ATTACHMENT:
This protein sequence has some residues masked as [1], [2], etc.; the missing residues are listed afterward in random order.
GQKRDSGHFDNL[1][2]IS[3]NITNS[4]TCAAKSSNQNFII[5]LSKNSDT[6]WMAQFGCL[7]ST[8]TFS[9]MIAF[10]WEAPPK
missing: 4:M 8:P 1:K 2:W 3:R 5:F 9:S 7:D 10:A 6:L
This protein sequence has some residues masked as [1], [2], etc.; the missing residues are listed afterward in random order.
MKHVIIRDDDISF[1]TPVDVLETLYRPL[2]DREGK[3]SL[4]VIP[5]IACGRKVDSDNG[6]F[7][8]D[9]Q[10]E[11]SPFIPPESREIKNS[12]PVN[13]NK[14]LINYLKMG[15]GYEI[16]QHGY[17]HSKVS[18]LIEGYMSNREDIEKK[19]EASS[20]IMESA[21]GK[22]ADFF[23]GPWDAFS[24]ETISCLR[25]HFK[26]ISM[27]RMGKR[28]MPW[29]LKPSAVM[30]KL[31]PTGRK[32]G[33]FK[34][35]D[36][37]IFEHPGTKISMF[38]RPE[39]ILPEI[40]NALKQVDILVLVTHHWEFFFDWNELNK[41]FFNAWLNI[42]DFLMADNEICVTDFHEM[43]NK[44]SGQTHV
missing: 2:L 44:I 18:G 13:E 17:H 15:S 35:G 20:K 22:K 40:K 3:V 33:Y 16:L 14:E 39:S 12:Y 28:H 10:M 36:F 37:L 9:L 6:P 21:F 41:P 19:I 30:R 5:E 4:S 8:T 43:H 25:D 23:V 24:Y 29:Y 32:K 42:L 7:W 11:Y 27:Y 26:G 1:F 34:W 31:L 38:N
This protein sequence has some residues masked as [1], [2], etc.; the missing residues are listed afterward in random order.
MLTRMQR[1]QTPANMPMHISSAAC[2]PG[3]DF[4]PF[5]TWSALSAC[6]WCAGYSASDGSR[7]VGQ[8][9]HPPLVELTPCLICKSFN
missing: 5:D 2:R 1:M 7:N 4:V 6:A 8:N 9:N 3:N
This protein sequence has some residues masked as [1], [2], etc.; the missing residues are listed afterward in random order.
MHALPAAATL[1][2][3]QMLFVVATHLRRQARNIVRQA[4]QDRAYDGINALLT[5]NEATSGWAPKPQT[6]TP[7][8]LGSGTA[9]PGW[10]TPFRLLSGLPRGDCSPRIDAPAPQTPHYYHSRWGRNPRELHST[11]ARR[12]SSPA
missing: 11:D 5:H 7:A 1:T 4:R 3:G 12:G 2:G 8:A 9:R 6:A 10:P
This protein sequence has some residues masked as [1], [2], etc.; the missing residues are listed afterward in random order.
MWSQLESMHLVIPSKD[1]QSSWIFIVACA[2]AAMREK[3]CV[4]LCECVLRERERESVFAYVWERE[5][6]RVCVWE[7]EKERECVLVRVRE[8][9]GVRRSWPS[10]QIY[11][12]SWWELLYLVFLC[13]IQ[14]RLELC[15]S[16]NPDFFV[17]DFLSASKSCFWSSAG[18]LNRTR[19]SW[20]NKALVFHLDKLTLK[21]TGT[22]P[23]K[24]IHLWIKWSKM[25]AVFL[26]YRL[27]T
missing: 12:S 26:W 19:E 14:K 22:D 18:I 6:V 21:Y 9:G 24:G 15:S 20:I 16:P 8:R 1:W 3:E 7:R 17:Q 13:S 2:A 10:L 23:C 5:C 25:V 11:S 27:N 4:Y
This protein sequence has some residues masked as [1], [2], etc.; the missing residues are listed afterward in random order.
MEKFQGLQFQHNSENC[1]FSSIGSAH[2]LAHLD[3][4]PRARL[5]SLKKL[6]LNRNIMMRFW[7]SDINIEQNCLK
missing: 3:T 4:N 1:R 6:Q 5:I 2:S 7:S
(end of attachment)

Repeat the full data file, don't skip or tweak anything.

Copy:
This protein sequence has some residues masked as [1], [2], etc.; the missing residues are listed afterward in random order.
GQKRDSGHFDNL[1][2]IS[3]NITNS[4]TCAAKSSNQNFII[5]LSKNSDT[6]WMAQFGCL[7]ST[8]TFS[9]MIAF[10]WEAPPK
missing: 4:M 8:P 1:K 2:W 3:R 5:F 9:S 7:D 10:A 6:L
This protein sequence has some residues masked as [1], [2], etc.; the missing residues are listed afterward in random order.
MKHVIIRDDDISF[1]TPVDVLETLYRPL[2]DREGK[3]SL[4]VIP[5]IACGRKVDSDNG[6]F[7][8]D[9]Q[10]E[11]SPFIPPESREIKNS[12]PVN[13]NK[14]LINYLKMG[15]GYEI[16]QHGY[17]HSKVS[18]LIEGYMSNREDIEKK[19]EASS[20]IMESA[21]GK[22]ADFF[23]GPWDAFS[24]ETISCLR[25]HFK[26]ISM[27]RMGKR[28]MPW[29]LKPSAVM[30]KL[31]PTGRK[32]G[33]FK[34][35]D[36][37]IFEHPGTKISMF[38]RPE[39]ILPEI[40]NALKQVDILVLVTHHWEFFFDWNELNK[41]FFNAWLNI[42]DFLMADNEICVTDFHEM[43]NK[44]SGQTHV
missing: 2:L 44:I 18:G 13:E 17:H 15:S 35:G 20:K 22:K 40:K 3:V 33:Y 16:L 14:E 39:S 12:Y 28:H 10:M 36:F 37:L 9:L 6:P 21:F 41:P 19:I 30:R 5:E 4:S 8:T 43:H 25:D 23:V 24:Y 29:Y 32:K 42:L 7:W 11:Y 27:Y 26:G 1:F 34:W 31:L 38:N
This protein sequence has some residues masked as [1], [2], etc.; the missing residues are listed afterward in random order.
MLTRMQR[1]QTPANMPMHISSAAC[2]PG[3]DF[4]PF[5]TWSALSAC[6]WCAGYSASDGSR[7]VGQ[8][9]HPPLVELTPCLICKSFN
missing: 5:D 2:R 1:M 7:N 4:V 6:A 8:N 9:N 3:N
This protein sequence has some residues masked as [1], [2], etc.; the missing residues are listed afterward in random order.
MHALPAAATL[1][2][3]QMLFVVATHLRRQARNIVRQA[4]QDRAYDGINALLT[5]NEATSGWAPKPQT[6]TP[7][8]LGSGTA[9]PGW[10]TPFRLLSGLPRGDCSPRIDAPAPQTPHYYHSRWGRNPRELHST[11]ARR[12]SSPA
missing: 11:D 5:H 7:A 1:T 4:R 3:G 12:G 2:G 8:A 9:R 6:A 10:P
This protein sequence has some residues masked as [1], [2], etc.; the missing residues are listed afterward in random order.
MWSQLESMHLVIPSKD[1]QSSWIFIVACA[2]AAMREK[3]CV[4]LCECVLRERERESVFAYVWERE[5][6]RVCVWE[7]EKERECVLVRVRE[8][9]GVRRSWPS[10]QIY[11][12]SWWELLYLVFLC[13]IQ[14]RLELC[15]S[16]NPDFFV[17]DFLSASKSCFWSSAG[18]LNRTR[19]SW[20]NKALVFHLDKLTLK[21]TGT[22]P[23]K[24]IHLWIKWSKM[25]AVFL[26]YRL[27]T
missing: 12:S 26:W 19:E 14:K 22:D 18:I 6:V 21:Y 9:G 24:G 15:S 20:I 16:P 8:R 1:W 3:E 7:R 17:Q 13:S 2:A 10:L 23:C 5:C 25:V 11:S 27:N 4:Y
This protein sequence has some residues masked as [1], [2], etc.; the missing residues are listed afterward in random order.
MEKFQGLQFQHNSENC[1]FSSIGSAH[2]LAHLD[3][4]PRARL[5]SLKKL[6]LNRNIMMRFW[7]SDINIEQNCLK
missing: 3:T 4:N 1:R 6:Q 5:I 2:S 7:S